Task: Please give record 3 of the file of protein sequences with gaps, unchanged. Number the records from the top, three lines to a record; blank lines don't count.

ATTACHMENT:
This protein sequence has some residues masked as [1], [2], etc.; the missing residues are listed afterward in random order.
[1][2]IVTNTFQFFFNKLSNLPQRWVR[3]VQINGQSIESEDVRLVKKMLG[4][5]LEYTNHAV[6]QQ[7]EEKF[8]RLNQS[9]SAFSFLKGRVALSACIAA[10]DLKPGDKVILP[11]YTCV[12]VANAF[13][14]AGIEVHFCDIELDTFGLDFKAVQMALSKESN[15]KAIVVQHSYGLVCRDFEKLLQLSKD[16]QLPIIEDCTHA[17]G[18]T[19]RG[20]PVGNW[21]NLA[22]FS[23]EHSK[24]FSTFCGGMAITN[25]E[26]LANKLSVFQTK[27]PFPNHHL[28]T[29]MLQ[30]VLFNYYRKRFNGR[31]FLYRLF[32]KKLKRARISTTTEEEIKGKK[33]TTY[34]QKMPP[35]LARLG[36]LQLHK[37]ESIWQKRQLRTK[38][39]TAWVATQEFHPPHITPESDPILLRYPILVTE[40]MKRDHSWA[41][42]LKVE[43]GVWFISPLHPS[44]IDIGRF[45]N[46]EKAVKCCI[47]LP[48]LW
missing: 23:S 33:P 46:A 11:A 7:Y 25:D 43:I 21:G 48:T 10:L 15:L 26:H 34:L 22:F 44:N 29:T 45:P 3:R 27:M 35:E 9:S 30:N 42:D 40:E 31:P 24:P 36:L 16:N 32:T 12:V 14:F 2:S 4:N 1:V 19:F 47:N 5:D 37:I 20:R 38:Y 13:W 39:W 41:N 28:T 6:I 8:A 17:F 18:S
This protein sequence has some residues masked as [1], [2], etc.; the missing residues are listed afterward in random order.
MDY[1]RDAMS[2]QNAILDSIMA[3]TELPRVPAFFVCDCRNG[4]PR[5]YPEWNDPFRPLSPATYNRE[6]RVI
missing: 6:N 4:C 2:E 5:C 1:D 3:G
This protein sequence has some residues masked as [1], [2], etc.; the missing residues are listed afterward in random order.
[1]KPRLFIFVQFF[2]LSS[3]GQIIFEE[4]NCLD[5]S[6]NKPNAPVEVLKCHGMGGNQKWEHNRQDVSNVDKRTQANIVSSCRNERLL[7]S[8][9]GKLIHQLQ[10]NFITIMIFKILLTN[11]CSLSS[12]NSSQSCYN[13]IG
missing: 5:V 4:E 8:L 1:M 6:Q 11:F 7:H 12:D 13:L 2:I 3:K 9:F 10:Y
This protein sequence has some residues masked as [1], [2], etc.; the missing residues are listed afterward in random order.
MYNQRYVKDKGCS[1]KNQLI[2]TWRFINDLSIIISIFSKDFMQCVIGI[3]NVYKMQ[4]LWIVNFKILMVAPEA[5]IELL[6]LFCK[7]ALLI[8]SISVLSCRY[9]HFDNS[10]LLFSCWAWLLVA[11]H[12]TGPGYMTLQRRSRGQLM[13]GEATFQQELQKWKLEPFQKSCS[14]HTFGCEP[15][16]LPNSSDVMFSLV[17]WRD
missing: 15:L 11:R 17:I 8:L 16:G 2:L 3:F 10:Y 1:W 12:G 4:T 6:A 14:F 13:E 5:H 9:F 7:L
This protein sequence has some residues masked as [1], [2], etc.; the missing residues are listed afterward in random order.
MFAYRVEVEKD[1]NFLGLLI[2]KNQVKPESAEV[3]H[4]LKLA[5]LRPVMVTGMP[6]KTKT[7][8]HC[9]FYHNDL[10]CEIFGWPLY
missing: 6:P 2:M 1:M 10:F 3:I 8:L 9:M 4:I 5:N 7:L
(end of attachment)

This protein sequence has some residues masked as [1], [2], etc.; the missing residues are listed afterward in random order.
[1]KPRLFIFVQFF[2]LSS[3]GQIIFEE[4]NCLD[5]S[6]NKPNAPVEVLKCHGMGGNQKWEHNRQDVSNVDKRTQANIVSSCRNERLL[7]S[8][9]GKLIHQLQ[10]NFITIMIFKILLTN[11]CSLSS[12]NSSQSCYN[13]IG
missing: 5:V 4:E 8:L 1:M 6:Q 11:F 7:H 12:D 13:L 2:I 3:K 9:F 10:Y